If you want to get clever with your fork's name, UnnameDB or SQLEWNN seems logical in that it conveys the loss of the right to use the MySQL name whilst keeping the codebase and upgrade path intact.
Beer. That's not free either.
That FAQ boils down to "you CAN fork MySQL, but you wont be able to call it MySQL". So Stallman should STFU. As usual.
There are very few precedents for projects whose code has been GPLed, but where the copyrights to the codebase have always been wholely owned by one commercial entity (this will, in fact, be one of those precedents - so the outcome could have far wider repercussions than just this).
MySQL was licensed to commercial software developers for integration with proprietary software products. This licensing right is what Oracle will, essentially, be acquiring. These protective agreements avoided the need for proprietary projects to assume any sort of GPL status, themselves, simply because they used a GPLed product.
A fork project would not have the commercial rights to do that sort of licensing. Only Oracle would.
Personally, I think Oracle will behave, since - in a world where every electronic device is gradually turning into a computer - a growing number of devices will need fast, light weight databases. The licensing opportunities could be gigantic, once you stop thinking about a 'database' as being something that runs the company payroll. The problem, really, is that that's exactly what Oracle have traditionally regarded a 'database' as being.
If the GPL works, then Stallman is wrong.
If the GPL doesn't work, then Stallman is wrong.
In any case, MySQL can fork and has forked.
Move on, it's just a database. I thought that was pretty much a solved problem for 99% of use cases. The real fight is in the clouds.
Spot on about the Symbolics shenanigans. However, IBM didn't "donate" the Postgres source code, it originated at University of California, Berkeley.
Monty knows very well that Oracle will not stifle MySQL - in fact, he wants it cut out of the acquisition to *benefit* his MariaDB fork because he knows the best nudge for recognition and adoption is for MySQL to become an uncontrolled orphan.
Just ask him - he's probably not shy to admit it.
(posted as a/c to avoid getting a slap)
If Stallman is so against property rights, he can hand me his wallet.
Oh, wait, on second thought, there's nothing in it and I don't want to deal with the toxic waste. Nevermind.
Mine's the one with Hayek's "Road to Serfdom" in the pocket.
"If Stallman is so against property rights, he can hand me his wallet."
Wasn't handing you gcc on a plate to make a fortune with enough for you? Greedy bastard.
Well, just switch to PostgreSQL then. It's all MySQL has always wanted to be, but has only recently approached to.
I've always been amazed by the way MySQL suddenly took over as lead "free DB" when Postgres had the leading edge in most things, including those basic RDBMS things like "Transactions". Which, by the way, MyISAM tables can't handle thanks to Monty. Sheesh.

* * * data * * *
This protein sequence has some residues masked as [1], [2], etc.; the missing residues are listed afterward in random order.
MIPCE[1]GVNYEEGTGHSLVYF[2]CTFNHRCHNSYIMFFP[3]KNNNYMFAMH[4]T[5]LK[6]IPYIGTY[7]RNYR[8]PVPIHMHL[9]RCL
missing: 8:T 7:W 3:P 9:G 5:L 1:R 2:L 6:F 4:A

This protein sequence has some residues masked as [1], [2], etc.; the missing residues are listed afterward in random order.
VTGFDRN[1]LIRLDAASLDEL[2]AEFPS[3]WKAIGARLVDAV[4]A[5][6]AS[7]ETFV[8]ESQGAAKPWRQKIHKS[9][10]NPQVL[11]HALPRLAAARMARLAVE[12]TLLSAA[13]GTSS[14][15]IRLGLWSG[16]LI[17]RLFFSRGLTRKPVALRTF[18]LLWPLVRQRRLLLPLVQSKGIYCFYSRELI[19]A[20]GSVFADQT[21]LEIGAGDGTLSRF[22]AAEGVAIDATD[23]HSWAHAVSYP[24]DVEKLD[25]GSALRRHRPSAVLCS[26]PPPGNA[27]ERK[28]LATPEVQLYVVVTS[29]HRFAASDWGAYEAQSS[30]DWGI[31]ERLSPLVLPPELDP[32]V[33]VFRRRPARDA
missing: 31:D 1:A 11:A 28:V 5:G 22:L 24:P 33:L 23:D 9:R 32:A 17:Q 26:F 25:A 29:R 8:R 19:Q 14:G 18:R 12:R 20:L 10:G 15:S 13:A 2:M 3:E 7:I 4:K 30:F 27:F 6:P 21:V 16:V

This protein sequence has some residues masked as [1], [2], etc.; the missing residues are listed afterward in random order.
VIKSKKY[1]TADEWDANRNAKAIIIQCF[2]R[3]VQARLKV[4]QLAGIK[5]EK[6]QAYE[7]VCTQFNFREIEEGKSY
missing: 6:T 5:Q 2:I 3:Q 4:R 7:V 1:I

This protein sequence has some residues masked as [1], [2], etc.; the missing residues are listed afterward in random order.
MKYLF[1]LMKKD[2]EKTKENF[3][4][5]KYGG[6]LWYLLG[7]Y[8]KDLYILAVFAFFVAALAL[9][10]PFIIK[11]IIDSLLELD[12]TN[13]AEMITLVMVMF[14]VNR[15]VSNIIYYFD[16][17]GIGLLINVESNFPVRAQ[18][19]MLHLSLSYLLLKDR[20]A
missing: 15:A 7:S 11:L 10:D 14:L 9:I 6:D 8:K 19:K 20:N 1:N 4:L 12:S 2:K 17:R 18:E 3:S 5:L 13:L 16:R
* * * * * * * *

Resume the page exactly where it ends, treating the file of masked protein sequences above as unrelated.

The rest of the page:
Oracle didn't kill InnoDB, I doubt it'll kill MySQL. After all, killing InnoDB would've taken out the transactional capabilities from MySQL (except for the BDB engine hack, but I haven't seen that in years) and no sane DBA would use a transaction-less DB.
you are all thinking and caring for proprietary developers and software vendors. How about the end user ?
Please stand-up each of you in turn and explain (preferably using solid arguments) why should we have to be locked-in, WGA'd, audited, enslaved by the software we're buying ? Come on, speak up loud ! All you mention is the word free but you're all carefully avoiding to use the word freedom.
FOSS is an escape hatch, some sort of protection circuit that allow end users to escape from greedy vendor lock-in and Stallman fights to make sure those greedy bastards can't take it away from you and from me. And please don't come up and tell us the world would be over and the software will perish without innovative proprietary software vendors.
You're not forced to accept my view, just read a bunch of relevant EULAs and TOSes
Robert Hill, taking a leaf out of the tabloid scandal journalist's manual, writes...
"His whole viewpoint on "free software" is distorted by the fact that he has never had to really work and make money - there were always US government grants to MIT labs to keep him employed, and he used that as the basis to declare that all software should be free (and later, all intellectual property)."
Nonsense! Stallman's recent statements on copyright in a more general sense - not limited to software - admit the need for certain restrictions of various kinds of work, such as those which could be altered, republished, and then used to misrepresent the content of the original work and its authors. Although it's fashionable for various people (including a bunch of people who regularly comment on Register articles) to cherry-pick stuff out of scientific papers to support their fantasy position on something or other, Stallman is clearly at odds with anyone advocating a complete free-for-all on content.
And "intellectual property" is your term, not Stallman's. I imagine that while he may be against many forms of patent, he is quite likely to recognise trademarks as a valid tool of doing business.
[More tittle-tattle deleted]